Sunday, August 7, 2011

Getty Museum, Venice Beach, and Birthday Parties - Los Angeles, CA

If you keep up with my blog, you will know that I am living with my uncle, more specifically my mom's brother, and his family. This weekend, we celebrated my uncle's 44th birthday and my parents and little sister came down to join in on the celebration.
They arrived late Friday night, so the activities didn't start until Saturday morning. First off, my mom, sister, and I went to the Getty Museum.

The Getty Museum has free entrance (although it is $15 to park near the tram). The metro bus can take you to the tram so technically you could cut the cost. If I lived here full time, I imagine that is what I would do and I imagine I would go more than the average person. Just the buildings and gardens are fabulous. We were there on an exceptionally beautiful day so I could imagine myself on a bench reading a book. We also meandered through the Paris: Life and Riches exhibit, which was really cool. I love Marie Antionette's story, so the exhibit sort of immersed you in the facts of the age. One thing I did notice about the clothing and bed was that people were VERY small. I mean teany-tiny. If you think our twin beds at school are small, think again! There was also a photography exhibit of photos taken in Cuba and British watercolors. As someone who is a horrendous artist (My mima, mother, and sister are all artistic.) I am envious of those who have the talent! I do love to look at the pretty colors. No, that is not a joke. I am all about color schemes. What goes together, what colors flatter each other, ect.

As the heat of the day hit, we headed back to my parents hotel where we met up with my dad and grabbed lunch by the pool. I won't give you the details, but I am can sure you can imagine the story when I say 'never a dull moment.' There is always bickering and eye-rolling (with love) in the Hall family. After my fish tacos, Maddi and I went back to the house to rest up before the birthday party. (You'll see a photo of all the female family members at the party in the slideshow above.) The party was really fun and lasted until about 1 am ending mostly in hysterical conversations in the living room. No topic is off limits in this family... seriously.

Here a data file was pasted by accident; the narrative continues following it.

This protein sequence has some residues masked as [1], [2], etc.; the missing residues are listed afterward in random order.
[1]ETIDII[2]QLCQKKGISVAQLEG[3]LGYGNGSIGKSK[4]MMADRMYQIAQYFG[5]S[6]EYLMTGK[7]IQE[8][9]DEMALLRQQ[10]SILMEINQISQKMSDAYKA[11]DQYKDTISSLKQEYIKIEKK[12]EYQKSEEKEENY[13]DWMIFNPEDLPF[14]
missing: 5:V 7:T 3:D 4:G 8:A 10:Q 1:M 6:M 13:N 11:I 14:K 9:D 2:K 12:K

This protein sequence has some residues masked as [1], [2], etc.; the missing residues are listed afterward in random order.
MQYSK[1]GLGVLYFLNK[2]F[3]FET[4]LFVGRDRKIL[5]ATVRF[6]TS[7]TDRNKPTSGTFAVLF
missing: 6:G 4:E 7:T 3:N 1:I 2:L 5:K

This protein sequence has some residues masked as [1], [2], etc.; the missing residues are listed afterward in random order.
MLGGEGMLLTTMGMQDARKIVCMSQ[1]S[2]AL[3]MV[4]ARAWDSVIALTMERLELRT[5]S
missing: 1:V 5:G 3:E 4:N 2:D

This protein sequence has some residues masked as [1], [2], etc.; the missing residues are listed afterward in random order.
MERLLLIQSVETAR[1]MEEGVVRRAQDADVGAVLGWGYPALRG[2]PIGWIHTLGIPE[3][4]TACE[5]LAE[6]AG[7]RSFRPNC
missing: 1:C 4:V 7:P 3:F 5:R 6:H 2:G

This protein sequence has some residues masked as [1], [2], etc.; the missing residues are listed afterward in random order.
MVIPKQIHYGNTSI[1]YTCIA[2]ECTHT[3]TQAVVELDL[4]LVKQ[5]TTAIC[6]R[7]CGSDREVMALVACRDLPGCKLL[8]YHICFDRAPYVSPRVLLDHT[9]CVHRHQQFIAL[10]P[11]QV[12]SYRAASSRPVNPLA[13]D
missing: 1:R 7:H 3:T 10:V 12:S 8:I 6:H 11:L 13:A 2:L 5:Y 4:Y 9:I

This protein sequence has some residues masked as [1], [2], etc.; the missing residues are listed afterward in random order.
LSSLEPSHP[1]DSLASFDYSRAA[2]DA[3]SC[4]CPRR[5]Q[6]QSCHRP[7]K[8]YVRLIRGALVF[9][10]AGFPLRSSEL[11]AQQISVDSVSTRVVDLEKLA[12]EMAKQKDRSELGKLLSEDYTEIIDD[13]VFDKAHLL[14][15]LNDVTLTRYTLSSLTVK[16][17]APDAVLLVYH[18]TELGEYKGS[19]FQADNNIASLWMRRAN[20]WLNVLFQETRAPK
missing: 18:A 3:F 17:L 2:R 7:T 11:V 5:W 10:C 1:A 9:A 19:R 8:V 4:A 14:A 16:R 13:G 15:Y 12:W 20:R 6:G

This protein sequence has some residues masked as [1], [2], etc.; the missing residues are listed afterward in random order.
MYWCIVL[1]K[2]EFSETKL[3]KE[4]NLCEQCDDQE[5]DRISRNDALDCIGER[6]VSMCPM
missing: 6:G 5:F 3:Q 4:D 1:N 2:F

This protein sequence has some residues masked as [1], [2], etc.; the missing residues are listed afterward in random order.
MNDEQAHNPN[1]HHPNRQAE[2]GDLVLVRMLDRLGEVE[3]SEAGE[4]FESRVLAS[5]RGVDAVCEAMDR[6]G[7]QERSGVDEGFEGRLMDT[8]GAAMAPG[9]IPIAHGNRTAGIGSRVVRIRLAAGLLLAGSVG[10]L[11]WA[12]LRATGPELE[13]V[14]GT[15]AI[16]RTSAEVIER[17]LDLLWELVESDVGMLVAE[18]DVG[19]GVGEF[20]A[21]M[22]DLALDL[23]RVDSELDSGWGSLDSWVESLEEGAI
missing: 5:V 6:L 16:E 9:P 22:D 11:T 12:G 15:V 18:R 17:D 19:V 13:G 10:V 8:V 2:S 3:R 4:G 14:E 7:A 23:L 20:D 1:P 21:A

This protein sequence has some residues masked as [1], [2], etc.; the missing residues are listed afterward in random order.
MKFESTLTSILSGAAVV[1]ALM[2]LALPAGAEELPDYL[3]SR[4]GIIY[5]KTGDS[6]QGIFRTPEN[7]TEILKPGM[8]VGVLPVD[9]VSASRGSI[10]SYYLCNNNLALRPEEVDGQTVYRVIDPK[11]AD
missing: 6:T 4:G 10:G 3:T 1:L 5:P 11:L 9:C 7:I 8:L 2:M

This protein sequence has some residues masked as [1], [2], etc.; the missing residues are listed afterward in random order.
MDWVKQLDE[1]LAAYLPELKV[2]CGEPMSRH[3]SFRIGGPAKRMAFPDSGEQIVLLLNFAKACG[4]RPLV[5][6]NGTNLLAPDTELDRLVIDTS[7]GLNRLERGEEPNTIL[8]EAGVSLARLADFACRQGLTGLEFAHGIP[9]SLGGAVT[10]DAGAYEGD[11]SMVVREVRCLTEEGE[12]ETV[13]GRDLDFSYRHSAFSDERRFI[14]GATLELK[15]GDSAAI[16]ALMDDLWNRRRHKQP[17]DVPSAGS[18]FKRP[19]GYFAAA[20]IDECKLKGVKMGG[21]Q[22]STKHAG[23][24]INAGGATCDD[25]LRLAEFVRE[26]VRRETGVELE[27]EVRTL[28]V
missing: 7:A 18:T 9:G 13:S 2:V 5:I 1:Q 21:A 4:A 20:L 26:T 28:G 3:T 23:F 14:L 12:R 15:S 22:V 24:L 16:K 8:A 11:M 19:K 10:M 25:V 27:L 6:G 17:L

1/2 Skateboard

Anyways, today we went to Venice Beach. You may recall that I have been there before and wanted to return a second time to get some art for my suite next year. (My dorm room is generally a reflection of everywhere I have traveled with an emphasis on the beach. Think of it as an oasis when its 30 below in the dead of winter.) While we there, I had great success with the new decorations. I purchased a painted broken skateboard (really 1/2 a skateboard) that can hang on my wall. It keeps with with beach theme and its says 'Venice Beach 2011' which differentiates it from my Hawaii beach memorabilia. I also purchased two photo prints from a local photographer of Santa Monica Pier and Santa Monica beach. Once again fitting the theme, but obviously from a different destination.
Santa Monica Photo Prints

Now, we are off to dinner to celebrate my sister's birthday which is on Tuesday. I can't believe she is going to be 17! I started college at 17. (Side note: Someone asked me how old I was yesterday and I responded 'Almost 20.' I then proceeded to have an internal freak out about the whole i-have-been-alive-2-decades thing.)

Tomorrow: Lunch with my family and the boss. My dad and my boss have been friends for a long time, but this will be interesting...


1 comment:

  1. A good place to muse on oil painting in Western art history online, I find, is at this site at There is a huge archive of digital images of artwork now housed in art museums around the world.
    The company makes canvas prints and hand-painted, oil painting reproductions to order, from your selection of images from this big archives.
    It's some resource for art lovers and historians. There are many images of works by famous artists of the past that I have never seen.
    From their home page at, you can browse by the hundreds of artists there, movements in art, art media, historical timeline and even by subject matter. There is much biographical information about the artists.
    I am always fascinated by the way the 19th century English landscape painter, William Turner, used layers of luminous oil paint to recreate his blazing landscapes. Clicking , I find his paintings indexed in a floating 3D gallery at the site.


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